Sims Online has been in service since 2002, but unlike other multiplayer online games, updates have not really helped improve the game’s success.
For starters, the biggest flaw is that there are hardly any people playing online. Sometimes there are less than ten people logged on in an entire region. This leaves one with very little options, because most of the tasks require multiple players in order to advance. For instance, one’s Sim must have some social interaction with other live Sims.
The time one must spend doing repetitive tasks also gets tedious. The “skills” require hours and hours of looking at a Sim doing the same thing. The dullness of this feature is even worse than the mindless monster hacking required for moving up a level on Lineage or World of Warcraft.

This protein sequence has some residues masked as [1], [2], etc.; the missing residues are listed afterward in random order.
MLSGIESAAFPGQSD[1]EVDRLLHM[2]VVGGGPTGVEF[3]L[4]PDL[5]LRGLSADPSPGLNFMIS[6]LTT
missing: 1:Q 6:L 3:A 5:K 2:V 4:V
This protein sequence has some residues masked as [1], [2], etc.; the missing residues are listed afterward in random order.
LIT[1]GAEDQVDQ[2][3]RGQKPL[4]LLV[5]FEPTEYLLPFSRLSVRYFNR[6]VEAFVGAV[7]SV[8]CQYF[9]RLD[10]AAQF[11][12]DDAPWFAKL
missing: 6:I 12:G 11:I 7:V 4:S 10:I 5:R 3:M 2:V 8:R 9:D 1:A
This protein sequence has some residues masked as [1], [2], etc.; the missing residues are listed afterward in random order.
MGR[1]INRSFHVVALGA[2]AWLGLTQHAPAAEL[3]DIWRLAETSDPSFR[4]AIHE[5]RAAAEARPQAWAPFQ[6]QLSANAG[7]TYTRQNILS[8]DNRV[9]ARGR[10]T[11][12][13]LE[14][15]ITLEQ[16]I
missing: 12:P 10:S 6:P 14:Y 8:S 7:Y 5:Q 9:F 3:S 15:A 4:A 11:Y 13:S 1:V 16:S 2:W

The building features have improved compared to the initial service, but are not as intricate as the original Sims game. You would think that, after four years, the game publisher would include more features from the original game, especially since it’s not as if much new technology has to be developed in the interim.
Because of the repetitiveness and lack of actual players online, it is no surprise that the bulk of people playing online these days are those who had fun with the (offline computer) Sims in the past. Also, many users are homemakers in relatively rural regions of the United States, who keep the game running while doing other household chores. Electronics Arts should develop a new game for American housewives because clearly this one is turning them into zombies.